coalesce into (something)

(redirected from coalesced into)

coalesce into (something)

For two or more separate thing to merge or form into one thing. Initially, I wasn't sure if the movie was a drama or comedy, but it coalesced nicely into a dramedy as the plot unfolded.
See also: coalesce

coalesce into something

[for two or more things] to blend or fuse and become one thing. The fading colors coalesced into a gray blur. In the distance, the crowd coalesced into a single blob.
See also: coalesce
References in classic literature ?
The sweat stood out on their skin in myriads of tiny drops that ran together, forming blotches of moisture, which, in turn, coalesced into rivulets that dripped to the ground.
That kind of intimacy blossomed in the three-person pieces, especially as performers coalesced into blissful circles--face to face, joining hands--amid longing or strife.
Debris from the collision coalesced into Charon, with a bit left over to make the newfound moons.
Untold ages later they coalesced into our own solar system forming our Sun, Earth, oceans, mountains, griptape with holes in it and, eventually, Bam Margera's Right Guard contract.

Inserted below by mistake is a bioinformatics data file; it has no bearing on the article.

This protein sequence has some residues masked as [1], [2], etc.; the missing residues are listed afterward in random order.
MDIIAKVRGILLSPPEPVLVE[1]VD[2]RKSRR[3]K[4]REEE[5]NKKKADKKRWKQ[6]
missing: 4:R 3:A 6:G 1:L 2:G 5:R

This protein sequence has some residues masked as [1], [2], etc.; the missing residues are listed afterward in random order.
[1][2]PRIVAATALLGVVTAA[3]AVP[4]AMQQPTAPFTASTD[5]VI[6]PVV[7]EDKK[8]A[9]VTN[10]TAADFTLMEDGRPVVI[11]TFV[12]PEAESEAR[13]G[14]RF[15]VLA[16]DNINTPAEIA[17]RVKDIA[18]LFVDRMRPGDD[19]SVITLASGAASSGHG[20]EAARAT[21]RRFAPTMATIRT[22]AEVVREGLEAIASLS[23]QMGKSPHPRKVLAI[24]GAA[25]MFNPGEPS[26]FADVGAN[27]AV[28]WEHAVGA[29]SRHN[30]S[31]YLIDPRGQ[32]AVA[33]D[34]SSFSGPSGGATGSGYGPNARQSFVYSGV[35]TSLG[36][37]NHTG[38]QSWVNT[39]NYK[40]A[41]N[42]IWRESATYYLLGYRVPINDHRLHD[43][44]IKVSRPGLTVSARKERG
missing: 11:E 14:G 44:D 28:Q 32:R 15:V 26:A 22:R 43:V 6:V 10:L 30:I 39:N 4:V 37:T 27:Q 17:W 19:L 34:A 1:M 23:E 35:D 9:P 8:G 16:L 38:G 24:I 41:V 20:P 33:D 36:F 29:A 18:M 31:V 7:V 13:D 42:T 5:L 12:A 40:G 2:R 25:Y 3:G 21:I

All thes and more coalesced into a bright and rewarding museum experience.
At 200,000 times atmospheric pressure and a temperature of 2,500 kelvins, the powder coalesced into an extraordinarily hard, dense, black plug about the size of a poppy seed.
Couples often coalesced into groups; others exchanged partners, disappeared, and reemerged in a steady stream of exits and entrances.
5 billion years ago, spewing material that coalesced into the moon.
Star-forming galaxies were common when the universe was young, but most apparently coalesced into even larger galaxies.
As these tiny fragments coalesced into larger rocks, the fragments' individual magnetic fields could have ended up in random orientations.
The new images of the star fit with the standard model of the early solar system at a time when most dust had coalesced into planets, but "there was still lots of stuff whizzing around and impacting the Earth," Greaves says.
Alternatively, the clouds may consist of pristine material, forged a few minutes after the birth of the universe, that never formed stars or coalesced into galaxies.
Archaeological evidence of how settlements sprinkled along the Nile Valley coalesced into one of the world's first civilizations remains murky.